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How Flexible Are You?

Not yoga-wise, but given the lecture Friday on degenerative disc disease, maybe we should all consider it.

This is a very important question to consider and revisit with a modified, “how flexible can I learn to be,” specifically when learning how to create a balanced life in medical school.

Some coin it as efficiency, which doesn’t encompass the idea entirely since efficiency is essentially how quickly you can improve on a repeated skill. However, with our curriculum, you are in a sequence for no more than three weeks, and your mastery of navigating a study guide may prove to be of little use in a shorter time frame.

You are faced with the same challenge each sequence: “How am I going to tackle this sequence?” a.k.a. “What is my study strategy this week?” Since the answer to this question will usually determine how much remaining time you have to incorporate outside activities (whatever that may mean to you: spending time with your significant other, baking, exercising, Netflixing), I advocate for the strengthening/finessing of the broader skill of being flexible. This includes taking cues from your environment and knowing what resources are available for your use.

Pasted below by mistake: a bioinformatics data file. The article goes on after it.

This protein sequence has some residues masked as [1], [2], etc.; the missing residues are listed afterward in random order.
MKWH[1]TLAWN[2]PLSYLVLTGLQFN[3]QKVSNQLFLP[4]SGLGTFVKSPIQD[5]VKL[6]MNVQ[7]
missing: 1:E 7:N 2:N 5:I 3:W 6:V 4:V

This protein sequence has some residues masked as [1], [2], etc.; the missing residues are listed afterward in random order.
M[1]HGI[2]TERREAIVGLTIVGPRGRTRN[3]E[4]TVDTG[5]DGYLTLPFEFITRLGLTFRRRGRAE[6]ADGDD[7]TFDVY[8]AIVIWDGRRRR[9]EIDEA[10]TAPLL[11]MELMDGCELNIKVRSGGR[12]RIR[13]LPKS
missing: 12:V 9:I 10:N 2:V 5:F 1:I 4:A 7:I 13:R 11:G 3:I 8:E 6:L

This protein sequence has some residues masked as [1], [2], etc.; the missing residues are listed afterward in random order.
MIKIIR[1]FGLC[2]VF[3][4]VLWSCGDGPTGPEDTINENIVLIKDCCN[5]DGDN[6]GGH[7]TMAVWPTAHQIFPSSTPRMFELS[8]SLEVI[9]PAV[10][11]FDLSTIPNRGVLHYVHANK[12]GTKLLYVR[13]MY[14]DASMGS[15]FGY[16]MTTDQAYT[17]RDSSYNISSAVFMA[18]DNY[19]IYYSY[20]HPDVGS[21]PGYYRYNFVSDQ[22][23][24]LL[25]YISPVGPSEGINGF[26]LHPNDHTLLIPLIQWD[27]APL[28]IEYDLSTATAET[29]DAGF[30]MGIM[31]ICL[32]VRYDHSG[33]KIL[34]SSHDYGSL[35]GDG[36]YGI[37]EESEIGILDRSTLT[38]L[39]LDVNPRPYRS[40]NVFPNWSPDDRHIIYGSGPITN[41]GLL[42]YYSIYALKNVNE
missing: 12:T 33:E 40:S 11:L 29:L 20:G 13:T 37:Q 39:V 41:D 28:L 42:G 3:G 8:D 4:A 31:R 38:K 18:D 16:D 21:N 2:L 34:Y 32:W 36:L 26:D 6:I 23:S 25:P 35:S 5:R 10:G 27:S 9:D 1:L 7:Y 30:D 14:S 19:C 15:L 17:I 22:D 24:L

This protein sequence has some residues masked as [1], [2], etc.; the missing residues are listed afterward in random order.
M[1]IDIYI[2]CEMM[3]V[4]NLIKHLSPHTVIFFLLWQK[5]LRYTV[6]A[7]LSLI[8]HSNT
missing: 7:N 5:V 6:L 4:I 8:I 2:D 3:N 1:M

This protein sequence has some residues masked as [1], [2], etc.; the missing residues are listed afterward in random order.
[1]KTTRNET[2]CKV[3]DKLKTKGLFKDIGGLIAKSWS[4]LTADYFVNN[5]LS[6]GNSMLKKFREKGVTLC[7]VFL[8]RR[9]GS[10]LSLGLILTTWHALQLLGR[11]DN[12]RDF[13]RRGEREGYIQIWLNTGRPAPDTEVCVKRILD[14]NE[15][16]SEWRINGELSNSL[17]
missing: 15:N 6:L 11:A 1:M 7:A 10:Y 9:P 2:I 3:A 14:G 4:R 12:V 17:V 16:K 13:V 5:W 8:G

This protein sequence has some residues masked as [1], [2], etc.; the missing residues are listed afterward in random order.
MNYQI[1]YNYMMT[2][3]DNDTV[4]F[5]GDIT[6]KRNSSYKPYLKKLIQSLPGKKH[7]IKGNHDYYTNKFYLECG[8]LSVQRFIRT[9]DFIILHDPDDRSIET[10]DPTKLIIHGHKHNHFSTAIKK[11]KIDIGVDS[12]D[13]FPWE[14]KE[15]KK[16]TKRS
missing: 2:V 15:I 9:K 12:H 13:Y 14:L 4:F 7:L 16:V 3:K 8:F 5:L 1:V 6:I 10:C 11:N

One of the weekly yoga sessions offered at the med school.

(In full disclosure: I have by no means perfected this skill, but I know the importance of being flexible after having completed three-fourths of the Scientific Trunk. When I choose correctly, it shows in the more balanced weeks I have, as compared to when I choose incorrectly.)

There are entire sequences that I did not stream a single lecture. For one week, the route I chose to take was a bundle of flashcards, learning objectives and reading the assigned textbook written by the sequence director. For another, it was only reading a study guide, reviewing the slide deck and watching osmosis videos. And, in yet another case, flashcards only was the main staple for the week. I remember the surprise that some people expressed when they heard that I did not stream at all: “How could you not?” My answer: because for me personally, there are better ways to cover and master the material we will need to know for the week’s quiz and on the wards.

One error in a slightly ambiguous slide could have consumed hours of my study time, but I knew that for that topic I could look to Pathoma (an online medical course review resource) and spend approximately 12 minutes at double speed to figure it out. Meanwhile, in another sequence using outside resources was a phenomenal beginner’s mistake and would prove to lead me down a road of extreme time-wasting, to the point where I almost understood less than when I had begun.